In April, NFL commissioner Roger Goodell endorsed the idea of keeping the Chargers in San Diego and said the Super Bowl will return to the city if an initiative for a downtown stadium goes through. However, the prospect of hosting a Super Bowl isn’t nearly as enticing as it sounds and might not be much of an incentive to the city of San Diego, according to Jason Cole of Bleacher Report (video link).
It costs a community anywhere from $50MM to $60MM in public and private funds to land a Super Bowl, a source told Cole, who adds that San Diego doesn’t have that type of money to bid on the game once – let alone on a regular basis. Thus, dangling the carrot of hosting the Super Bowl in front of the city won’t necessarily galvanize it to build a stadium, which would put the Chargers in further jeopardy of relocating after the upcoming season.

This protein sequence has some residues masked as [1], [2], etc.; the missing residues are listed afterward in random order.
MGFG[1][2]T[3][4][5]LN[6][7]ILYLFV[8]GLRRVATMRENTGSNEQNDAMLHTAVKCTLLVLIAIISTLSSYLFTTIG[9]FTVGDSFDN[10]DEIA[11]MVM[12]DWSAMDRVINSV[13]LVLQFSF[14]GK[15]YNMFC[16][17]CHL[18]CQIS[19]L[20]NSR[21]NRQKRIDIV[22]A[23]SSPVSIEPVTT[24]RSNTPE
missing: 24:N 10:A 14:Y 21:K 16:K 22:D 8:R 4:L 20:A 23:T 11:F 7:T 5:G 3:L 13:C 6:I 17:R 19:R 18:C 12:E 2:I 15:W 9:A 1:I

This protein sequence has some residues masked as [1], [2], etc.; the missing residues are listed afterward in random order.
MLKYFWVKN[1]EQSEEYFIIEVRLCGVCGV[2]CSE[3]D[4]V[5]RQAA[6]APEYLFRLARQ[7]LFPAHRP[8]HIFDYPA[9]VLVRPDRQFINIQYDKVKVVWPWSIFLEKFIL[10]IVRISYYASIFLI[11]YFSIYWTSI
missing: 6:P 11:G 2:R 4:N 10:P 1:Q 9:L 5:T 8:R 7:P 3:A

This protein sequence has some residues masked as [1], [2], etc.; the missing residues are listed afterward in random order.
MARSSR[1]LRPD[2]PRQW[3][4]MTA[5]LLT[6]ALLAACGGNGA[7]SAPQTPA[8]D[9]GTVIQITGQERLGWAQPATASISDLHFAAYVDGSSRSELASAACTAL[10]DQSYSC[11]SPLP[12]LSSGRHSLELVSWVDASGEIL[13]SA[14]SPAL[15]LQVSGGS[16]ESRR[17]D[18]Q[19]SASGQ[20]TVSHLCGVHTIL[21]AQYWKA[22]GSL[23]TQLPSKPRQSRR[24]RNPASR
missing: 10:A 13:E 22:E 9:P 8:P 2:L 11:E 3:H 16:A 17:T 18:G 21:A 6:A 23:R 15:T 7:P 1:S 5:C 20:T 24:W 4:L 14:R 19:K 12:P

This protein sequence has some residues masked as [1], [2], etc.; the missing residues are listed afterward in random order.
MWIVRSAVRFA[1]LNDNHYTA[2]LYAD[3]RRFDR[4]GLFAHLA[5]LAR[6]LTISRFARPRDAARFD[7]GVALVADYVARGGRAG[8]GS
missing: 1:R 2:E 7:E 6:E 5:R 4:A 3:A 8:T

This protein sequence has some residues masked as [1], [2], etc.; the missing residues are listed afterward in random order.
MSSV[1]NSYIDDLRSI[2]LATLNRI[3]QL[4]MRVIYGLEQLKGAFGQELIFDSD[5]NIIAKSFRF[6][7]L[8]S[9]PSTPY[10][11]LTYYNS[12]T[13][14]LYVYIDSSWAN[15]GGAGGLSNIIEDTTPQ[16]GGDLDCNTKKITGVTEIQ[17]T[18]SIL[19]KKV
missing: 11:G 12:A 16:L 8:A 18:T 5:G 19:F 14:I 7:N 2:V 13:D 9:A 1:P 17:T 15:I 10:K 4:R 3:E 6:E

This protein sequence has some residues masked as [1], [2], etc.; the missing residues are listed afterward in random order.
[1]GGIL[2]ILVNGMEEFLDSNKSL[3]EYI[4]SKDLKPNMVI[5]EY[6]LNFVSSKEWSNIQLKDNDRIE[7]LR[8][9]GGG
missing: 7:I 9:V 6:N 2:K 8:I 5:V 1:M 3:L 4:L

The Chargers, of course, could have bolted (no pun intended) with the Rams for Los Angeles during the winter, but they chose to give San Diego one more shot at a stadium agreement. The clock on a deal is ticking, though, as the Chargers’ chance to head to LA will expire on Jan. 15, 2017.
The Goodell-led NFL is willing to chip in $300MM ($100MM more than its usual policy) to help San Diego construct a stadium, and the Chargers’ plan calls for a combined $650MM to come from the team and the league, with an additional $350MM stemming from a 4 percent hike in the local hotel tax. That would add up to $1 billion, the amount necessary to build the stadium, though it remains to be seen if the city is receptive to the idea.